Holly Case-Wyatt
LKS Development Manager, HEE London, Kent, Surrey and Sussex

Mapping the Workforce, Mapping the Challenges

In November 2015 CILIP and ARA released the executive summary of Mapping the Library, Archives, Records, Information Management and Knowledge Management [LARKIM] and related professions in the United Kingdom”; an ambitious research project commissioned in 2014. It is believed to be the first wholesale national workforce mapping study of the LARKIM domains ever conducted in any country. The research establishes a long-needed data baseline, a starting point to identify trends by repeating the study in the future.

The survey estimated the size of the UK LARKIM workforce at 86,376 and 6,565 (7.6%) of those work in a Health and Social Care settings. The study identified a number of key findings:

Women dominate the workforce – The overall gender split of the overall LARKIM workforce is 78.1% female, 21.9% male.

Women are under-represented in senior management – Male workers are more likely to occupy management roles than their female peers. The 10.2% of men in senior management roles is almost double that of female workers (5.9%)

There is a significant gender pay gap – The study identified that men earn more than women: 47% of men working more than 22 hours per week and earn £30,000 or more annually, but only 37.3% women.

The workforce is highly-qualified – The UK information workforce is academically well-qualified: 61.4% have a postgraduate qualification. Of those that hold qualifications related to library and information science, 50.5% have a postgraduate qualification.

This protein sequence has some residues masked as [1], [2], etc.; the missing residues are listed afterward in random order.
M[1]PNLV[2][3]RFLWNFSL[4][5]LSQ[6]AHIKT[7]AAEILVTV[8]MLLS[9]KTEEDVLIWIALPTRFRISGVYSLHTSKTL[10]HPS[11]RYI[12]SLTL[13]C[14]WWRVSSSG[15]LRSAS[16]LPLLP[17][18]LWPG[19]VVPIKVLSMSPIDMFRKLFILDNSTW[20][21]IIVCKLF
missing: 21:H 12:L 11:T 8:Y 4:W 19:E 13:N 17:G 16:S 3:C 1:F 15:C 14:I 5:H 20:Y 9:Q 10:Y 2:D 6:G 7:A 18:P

High-earners are more likely to hold professional qualifications than low-earners Whilst, there no direct link found between academic qualifications and pay, a significant link was found between professional qualifications and earnings; 64.8% of the workforce earning £40,000 or more hold a professional qualification.

There is an ageing workforce – The highest proportion of the workforce falls in the 45 to 55 age band. 55% are over 45 years of age. It has been suggested that further work is required to look at trends. In a 2005 study conducted by MLA South East puts the figure of those who are over 45 at around 54%. This might suggest that the profile of the profession is generally older and tends to attract those who come to the profession as a second or third career.

There is low ethnic diversity within the workforce – It was found that 96.7% of the workforce identify as ‘white’ compared to 87.5% identifying as ‘white’ in UK Labour Force Survey statistics

ARA and CILIP have already begun to consider how to address the issue arising from the survey. The key findings highlight the lack of ethnic diversity and gender equality in the profession and that is something that we all have a responsibility to address across in all our organisations.

CILIP has produced both Regional and Sector factsheets which can be accessed at http://www.cilip.org.uk/about/projects-reviews/workforce-mapping . There is a factsheet specifically on the Health and Social Care sector. It details how the sector is split by domain and region and gender. The factsheet lists academic and professional qualifications as well as earnings. All the sector factsheets are readily available so you can compare Health and Social Care with other parts of the profession. An online data platform is being scoped with the aim to launch it later this year to allow CILIP and ARA members to query the data for information and benchmarking.

Jo Cornish MCLIP (Revalidated 2016)
Development Officer (Employers)
Chartered Institute of Library and Information Professionals